The opinion of the court was delivered by: Judge McClure
On October 13, 2009, plaintiff, Austin T. Scott (hereinafter "Scott"), commenced a civil action by filing a complaint against defendants Lance Marshall (hereinafter "Marshall"), Michael Madiera (hereinafter "Madiera"), Matthew Cover, Ryan Rodgers, Dustin Miller, Stephanie L. Brooks, Christine D. Vile, Thomas Sowerby, Stephen Shelow, John/Jane Does 1-10, Desiree Minder (hereinafter "Minder"), Centre County, Pennsylvania (hereinafter "Centre County"), and The Pennsylvania State University (hereinafter "Penn State"). In his complaint, Scott alleges the following violations of federal law: Unlawful Seizure (Arrest) (Count I); Malicious Prosecution (Count II); False Imprisonment (Count III); Supervisory Liability (Count IV); Failure to Intervene Non-Supervisory (Count V); Civil Conspiracy (Count VI); Governmental Liability (Count VII*fn1 ); and the following violations of state law: Violation of Article I, § VIII of the Pennsylvania Constitution (Count VIII*fn2 ); False Arrest and Illegal Imprisonment (Count IX*fn3 ); Malicious Prosecution (Count X*fn4 ); and Civil Conspiracy (Count XI*fn5 ).
On December 3, 2009, Madiera filed a motion to dismiss. (Rec. Doc. No. 15). On December 9, 2009, Centre County filed a motion to dismiss. (Rec. Doc. No. 17). On December 11, 2009, Marshall filed a motion to dismiss. (Rec. Doc. No. 18). All motions have been fully briefed*fn6, and thus the matters are ripe for disposition.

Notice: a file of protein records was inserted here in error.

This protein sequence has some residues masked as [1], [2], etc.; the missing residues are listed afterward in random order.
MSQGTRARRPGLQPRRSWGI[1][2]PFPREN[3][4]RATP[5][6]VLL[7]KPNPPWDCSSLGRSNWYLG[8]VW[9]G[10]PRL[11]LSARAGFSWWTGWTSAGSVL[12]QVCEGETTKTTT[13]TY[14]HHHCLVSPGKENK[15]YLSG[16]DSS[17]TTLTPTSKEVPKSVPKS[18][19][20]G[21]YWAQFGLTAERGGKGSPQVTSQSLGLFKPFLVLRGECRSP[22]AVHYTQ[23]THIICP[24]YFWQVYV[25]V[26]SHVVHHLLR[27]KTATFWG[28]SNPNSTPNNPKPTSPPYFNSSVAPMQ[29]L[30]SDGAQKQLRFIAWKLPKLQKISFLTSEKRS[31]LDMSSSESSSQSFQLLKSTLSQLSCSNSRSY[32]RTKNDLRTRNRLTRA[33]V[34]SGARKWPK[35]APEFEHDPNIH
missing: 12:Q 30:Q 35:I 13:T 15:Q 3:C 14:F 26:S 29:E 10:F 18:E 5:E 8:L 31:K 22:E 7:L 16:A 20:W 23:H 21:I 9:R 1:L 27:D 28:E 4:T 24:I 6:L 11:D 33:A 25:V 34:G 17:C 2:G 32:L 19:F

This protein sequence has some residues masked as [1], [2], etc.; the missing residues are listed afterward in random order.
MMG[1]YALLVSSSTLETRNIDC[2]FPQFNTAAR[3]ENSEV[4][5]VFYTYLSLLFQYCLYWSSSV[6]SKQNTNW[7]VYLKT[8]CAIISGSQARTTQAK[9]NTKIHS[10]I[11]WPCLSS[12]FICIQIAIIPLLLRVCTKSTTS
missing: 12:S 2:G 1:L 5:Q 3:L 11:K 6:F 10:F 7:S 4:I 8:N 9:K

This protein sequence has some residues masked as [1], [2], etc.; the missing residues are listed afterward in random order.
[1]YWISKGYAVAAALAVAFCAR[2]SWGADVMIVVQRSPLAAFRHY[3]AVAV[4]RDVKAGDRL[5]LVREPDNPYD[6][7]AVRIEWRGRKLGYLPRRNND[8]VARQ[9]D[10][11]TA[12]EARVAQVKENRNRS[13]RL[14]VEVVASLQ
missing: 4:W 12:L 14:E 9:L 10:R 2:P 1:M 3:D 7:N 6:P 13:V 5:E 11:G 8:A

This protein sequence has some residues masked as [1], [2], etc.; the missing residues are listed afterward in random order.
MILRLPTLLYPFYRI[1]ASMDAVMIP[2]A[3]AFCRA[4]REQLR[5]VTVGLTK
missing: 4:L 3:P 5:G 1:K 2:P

Now, therefore, for the following reasons we will grant Madiera's motion to dismiss, Marshall's motion to dismiss and Centre County's motion to dismiss.
I. Motion to Dismiss Standard
When considering a motion to dismiss under Federal Rule of Civil Procedure 12(b)(6), the court must view all allegations stated in the complaint as true and construe all inferences in the light most favorable to plaintiff. Hishon v. King & Spaulding, 467 U.S. 69, 73 (1984); Kost v. Kozakiewicz, 1 F.3d 176, 183 (3d Cir. 1993). "The tenet that a court must accept as true all of the [factual] allegations contained in the complaint is inapplicable to legal conclusions." Ashcroft v. Iqbal, __ U.S. __, 2009 U.S. Lexis 3472, *29 (internal citations omitted). In ruling on such a motion, the court primarily considers the allegations of the pleading, but is not required to consider legal conclusions alleged in the complaint. Kost, 1 F.3d at 183. "Threadbare recitals of the elements of a cause of action, supported by mere conclusory statements, do not suffice." Iqbal, __ U.S. at *29. At the motion to dismiss stage, the court considers whether plaintiff is entitled to offer evidence to support the allegations in the complaint. Maio v. Aetna, Inc., 221 F.3d 472, 482 (3d Cir. 2000).